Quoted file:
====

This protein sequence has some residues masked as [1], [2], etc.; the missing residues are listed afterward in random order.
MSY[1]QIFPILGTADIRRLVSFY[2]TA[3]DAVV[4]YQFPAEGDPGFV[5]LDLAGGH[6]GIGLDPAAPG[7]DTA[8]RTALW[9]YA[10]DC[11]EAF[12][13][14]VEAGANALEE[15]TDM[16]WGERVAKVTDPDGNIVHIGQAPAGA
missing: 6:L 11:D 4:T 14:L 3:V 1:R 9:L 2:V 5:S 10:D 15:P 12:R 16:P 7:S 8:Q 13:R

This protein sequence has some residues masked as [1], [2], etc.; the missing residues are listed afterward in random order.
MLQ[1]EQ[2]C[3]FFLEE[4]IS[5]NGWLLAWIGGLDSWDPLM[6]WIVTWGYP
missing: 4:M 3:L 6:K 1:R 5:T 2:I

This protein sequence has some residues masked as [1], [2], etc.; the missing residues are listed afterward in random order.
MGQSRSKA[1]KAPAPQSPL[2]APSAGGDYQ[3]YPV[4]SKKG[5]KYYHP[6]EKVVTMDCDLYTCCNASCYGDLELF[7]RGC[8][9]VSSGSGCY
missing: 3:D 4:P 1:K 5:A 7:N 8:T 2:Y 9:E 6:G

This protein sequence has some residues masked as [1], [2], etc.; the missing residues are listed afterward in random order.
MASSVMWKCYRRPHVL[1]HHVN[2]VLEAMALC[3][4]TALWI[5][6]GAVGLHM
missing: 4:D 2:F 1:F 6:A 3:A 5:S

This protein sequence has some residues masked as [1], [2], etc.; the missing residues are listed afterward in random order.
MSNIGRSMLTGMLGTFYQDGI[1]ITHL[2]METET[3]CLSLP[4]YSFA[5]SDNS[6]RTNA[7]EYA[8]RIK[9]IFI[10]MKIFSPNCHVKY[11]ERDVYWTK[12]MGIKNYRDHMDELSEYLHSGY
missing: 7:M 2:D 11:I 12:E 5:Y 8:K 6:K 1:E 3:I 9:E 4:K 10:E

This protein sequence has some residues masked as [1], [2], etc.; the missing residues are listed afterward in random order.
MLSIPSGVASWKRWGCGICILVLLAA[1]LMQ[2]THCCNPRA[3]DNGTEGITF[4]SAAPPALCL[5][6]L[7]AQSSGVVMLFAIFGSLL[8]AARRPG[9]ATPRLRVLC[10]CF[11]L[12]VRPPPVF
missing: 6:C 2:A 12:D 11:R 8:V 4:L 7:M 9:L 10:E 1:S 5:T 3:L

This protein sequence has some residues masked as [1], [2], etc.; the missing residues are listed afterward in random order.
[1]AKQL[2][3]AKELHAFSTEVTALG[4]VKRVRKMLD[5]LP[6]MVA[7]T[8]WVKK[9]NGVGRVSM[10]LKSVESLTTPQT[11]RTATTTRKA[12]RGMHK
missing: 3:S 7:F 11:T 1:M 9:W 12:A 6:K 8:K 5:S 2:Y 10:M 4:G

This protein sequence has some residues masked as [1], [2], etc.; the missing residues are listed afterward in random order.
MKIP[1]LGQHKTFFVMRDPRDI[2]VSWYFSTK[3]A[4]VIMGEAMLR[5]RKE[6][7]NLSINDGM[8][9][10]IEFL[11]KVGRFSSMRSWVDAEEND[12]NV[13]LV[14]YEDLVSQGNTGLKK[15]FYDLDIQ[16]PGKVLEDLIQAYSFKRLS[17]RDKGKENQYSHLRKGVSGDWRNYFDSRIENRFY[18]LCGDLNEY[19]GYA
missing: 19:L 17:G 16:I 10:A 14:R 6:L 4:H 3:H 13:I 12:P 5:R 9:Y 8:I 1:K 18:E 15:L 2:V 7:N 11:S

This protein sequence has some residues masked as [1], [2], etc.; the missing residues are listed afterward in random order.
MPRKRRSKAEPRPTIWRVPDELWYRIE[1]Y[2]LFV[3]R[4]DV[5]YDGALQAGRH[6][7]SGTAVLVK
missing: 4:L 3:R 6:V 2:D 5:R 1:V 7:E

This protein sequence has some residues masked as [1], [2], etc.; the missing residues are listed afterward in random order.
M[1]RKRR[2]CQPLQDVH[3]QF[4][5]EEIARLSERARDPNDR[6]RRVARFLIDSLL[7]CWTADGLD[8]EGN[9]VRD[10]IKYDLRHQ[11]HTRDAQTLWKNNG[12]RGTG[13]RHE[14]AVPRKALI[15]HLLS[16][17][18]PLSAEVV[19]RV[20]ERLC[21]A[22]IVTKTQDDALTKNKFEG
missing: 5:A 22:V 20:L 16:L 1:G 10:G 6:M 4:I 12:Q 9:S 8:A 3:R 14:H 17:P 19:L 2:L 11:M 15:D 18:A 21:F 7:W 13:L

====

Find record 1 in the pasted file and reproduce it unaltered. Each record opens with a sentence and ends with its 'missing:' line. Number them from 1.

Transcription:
This protein sequence has some residues masked as [1], [2], etc.; the missing residues are listed afterward in random order.
MSY[1]QIFPILGTADIRRLVSFY[2]TA[3]DAVV[4]YQFPAEGDPGFV[5]LDLAGGH[6]GIGLDPAAPG[7]DTA[8]RTALW[9]YA[10]DC[11]EAF[12][13][14]VEAGANALEE[15]TDM[16]WGERVAKVTDPDGNIVHIGQAPAGA
missing: 6:L 11:D 4:T 14:L 3:V 1:R 9:L 2:V 5:S 10:D 15:P 12:R 16:P 7:S 8:Q 13:R